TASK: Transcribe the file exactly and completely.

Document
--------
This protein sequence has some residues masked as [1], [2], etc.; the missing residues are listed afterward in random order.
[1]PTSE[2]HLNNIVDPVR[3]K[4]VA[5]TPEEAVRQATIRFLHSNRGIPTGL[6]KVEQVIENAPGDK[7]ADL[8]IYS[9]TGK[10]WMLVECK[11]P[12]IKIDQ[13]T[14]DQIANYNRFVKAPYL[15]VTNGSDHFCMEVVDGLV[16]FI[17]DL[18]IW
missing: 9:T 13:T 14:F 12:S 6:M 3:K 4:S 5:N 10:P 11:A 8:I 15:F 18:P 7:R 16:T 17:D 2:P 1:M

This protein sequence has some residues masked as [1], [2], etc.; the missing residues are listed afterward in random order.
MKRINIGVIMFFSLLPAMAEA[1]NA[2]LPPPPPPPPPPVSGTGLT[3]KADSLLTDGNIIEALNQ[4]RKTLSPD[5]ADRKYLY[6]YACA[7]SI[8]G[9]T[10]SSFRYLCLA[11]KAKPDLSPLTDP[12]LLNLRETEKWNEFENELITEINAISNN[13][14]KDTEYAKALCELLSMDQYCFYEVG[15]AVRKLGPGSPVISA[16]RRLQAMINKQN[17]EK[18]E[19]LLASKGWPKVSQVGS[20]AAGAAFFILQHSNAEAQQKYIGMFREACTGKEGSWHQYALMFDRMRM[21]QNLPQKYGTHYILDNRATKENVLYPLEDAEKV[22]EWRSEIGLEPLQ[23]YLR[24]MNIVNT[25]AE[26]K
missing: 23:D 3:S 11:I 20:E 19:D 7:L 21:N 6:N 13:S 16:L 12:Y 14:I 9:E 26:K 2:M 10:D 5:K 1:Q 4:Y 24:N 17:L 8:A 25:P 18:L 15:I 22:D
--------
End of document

This protein sequence has some residues masked as [1], [2], etc.; the missing residues are listed afterward in random order.
[1]PTSE[2]HLNNIVDPVR[3]K[4]VA[5]TPEEAVRQATIRFLHSNRGIPTGL[6]KVEQVIENAPGDK[7]ADL[8]IYS[9]TGK[10]WMLVECK[11]P[12]IKIDQ[13]T[14]DQIANYNRFVKAPYL[15]VTNGSDHFCMEVVDGLV[16]FI[17]DL[18]IW
missing: 9:T 13:T 14:F 12:S 6:M 3:K 4:S 5:N 10:P 11:A 8:I 15:F 18:P 7:R 16:T 17:D 2:P 1:M

This protein sequence has some residues masked as [1], [2], etc.; the missing residues are listed afterward in random order.
MKRINIGVIMFFSLLPAMAEA[1]NA[2]LPPPPPPPPPPVSGTGLT[3]KADSLLTDGNIIEALNQ[4]RKTLSPD[5]ADRKYLY[6]YACA[7]SI[8]G[9]T[10]SSFRYLCLA[11]KAKPDLSPLTDP[12]LLNLRETEKWNEFENELITEINAISNN[13][14]KDTEYAKALCELLSMDQYCFYEVG[15]AVRKLGPGSPVISA[16]RRLQAMINKQN[17]EK[18]E[19]LLASKGWPKVSQVGS[20]AAGAAFFILQHSNAEAQQKYIGMFREACTGKEGSWHQYALMFDRMRM[21]QNLPQKYGTHYILDNRATKENVLYPLEDAEKV[22]EWRSEIGLEPLQ[23]YLR[24]MNIVNT[25]AE[26]K
missing: 23:D 3:S 11:I 20:E 19:D 7:L 21:N 6:N 13:S 16:L 12:Y 14:I 9:E 26:K 2:M 10:D 5:K 1:Q 4:Y 24:N 17:L 8:A 25:P 18:L 15:I 22:D